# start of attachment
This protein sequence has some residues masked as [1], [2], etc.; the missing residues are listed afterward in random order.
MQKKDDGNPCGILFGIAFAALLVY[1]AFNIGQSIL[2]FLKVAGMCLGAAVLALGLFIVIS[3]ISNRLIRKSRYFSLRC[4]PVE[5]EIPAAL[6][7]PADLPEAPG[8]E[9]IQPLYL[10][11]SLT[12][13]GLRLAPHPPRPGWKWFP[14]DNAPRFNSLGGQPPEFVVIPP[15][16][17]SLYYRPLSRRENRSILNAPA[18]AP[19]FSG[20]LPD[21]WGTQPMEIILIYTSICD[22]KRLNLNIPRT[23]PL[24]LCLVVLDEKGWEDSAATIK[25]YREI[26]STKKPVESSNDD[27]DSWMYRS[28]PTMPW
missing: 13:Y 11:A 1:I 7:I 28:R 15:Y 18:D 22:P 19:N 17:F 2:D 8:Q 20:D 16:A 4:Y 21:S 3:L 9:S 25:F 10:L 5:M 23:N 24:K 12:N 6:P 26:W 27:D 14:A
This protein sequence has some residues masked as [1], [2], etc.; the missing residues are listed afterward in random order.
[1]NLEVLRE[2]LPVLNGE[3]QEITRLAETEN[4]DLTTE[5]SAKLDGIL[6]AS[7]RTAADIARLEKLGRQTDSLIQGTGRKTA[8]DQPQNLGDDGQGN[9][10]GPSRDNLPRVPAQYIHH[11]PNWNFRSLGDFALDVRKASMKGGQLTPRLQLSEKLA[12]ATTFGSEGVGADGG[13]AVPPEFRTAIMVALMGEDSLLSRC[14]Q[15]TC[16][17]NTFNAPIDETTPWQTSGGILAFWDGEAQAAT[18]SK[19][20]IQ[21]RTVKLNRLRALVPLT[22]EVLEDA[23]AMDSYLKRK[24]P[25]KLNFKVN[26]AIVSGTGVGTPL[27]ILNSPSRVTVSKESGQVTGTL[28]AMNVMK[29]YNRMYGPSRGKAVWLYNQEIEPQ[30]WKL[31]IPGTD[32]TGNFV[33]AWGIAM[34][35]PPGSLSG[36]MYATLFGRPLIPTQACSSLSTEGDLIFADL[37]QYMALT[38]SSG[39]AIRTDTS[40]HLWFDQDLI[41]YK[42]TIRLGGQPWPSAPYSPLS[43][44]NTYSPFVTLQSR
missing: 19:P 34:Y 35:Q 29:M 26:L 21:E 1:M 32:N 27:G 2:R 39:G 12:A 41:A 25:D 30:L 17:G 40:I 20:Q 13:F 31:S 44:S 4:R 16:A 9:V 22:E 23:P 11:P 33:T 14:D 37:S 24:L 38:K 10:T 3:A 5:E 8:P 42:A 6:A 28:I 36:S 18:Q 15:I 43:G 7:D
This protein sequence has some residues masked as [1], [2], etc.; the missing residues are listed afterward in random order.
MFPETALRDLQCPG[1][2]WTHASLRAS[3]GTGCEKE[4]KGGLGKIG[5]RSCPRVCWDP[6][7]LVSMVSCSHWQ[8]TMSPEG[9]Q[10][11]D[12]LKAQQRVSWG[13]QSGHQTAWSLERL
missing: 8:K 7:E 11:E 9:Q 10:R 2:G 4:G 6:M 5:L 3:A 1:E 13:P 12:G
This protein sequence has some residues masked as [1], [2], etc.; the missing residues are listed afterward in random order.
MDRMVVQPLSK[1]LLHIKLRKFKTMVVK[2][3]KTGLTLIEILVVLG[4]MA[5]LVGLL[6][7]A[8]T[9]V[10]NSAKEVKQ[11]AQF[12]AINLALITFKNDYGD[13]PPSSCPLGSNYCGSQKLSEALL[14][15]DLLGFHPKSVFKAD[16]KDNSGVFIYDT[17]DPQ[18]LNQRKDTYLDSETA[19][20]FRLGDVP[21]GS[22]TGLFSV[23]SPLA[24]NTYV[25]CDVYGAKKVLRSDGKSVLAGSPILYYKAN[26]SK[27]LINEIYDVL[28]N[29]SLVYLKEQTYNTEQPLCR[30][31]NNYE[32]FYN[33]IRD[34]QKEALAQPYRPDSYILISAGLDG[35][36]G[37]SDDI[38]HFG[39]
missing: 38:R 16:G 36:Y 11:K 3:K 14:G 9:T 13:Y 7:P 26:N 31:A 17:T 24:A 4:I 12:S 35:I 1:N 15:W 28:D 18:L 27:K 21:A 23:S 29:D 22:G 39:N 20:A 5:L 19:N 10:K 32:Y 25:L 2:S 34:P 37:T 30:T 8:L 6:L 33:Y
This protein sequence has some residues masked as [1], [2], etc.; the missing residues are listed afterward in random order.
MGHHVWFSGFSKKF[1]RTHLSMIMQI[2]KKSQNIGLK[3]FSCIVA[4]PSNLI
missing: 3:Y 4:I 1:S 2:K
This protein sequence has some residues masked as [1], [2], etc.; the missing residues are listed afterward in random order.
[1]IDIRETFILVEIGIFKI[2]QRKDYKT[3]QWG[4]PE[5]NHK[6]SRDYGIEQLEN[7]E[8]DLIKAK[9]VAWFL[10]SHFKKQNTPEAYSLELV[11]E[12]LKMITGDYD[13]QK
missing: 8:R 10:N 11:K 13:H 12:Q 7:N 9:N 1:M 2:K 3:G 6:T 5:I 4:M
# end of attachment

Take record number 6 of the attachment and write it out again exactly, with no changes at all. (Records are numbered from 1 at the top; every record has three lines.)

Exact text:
This protein sequence has some residues masked as [1], [2], etc.; the missing residues are listed afterward in random order.
[1]IDIRETFILVEIGIFKI[2]QRKDYKT[3]QWG[4]PE[5]NHK[6]SRDYGIEQLEN[7]E[8]DLIKAK[9]VAWFL[10]SHFKKQNTPEAYSLELV[11]E[12]LKMITGDYD[13]QK
missing: 8:R 10:N 11:K 13:H 12:Q 7:N 9:N 1:M 2:K 3:G 6:T 5:I 4:M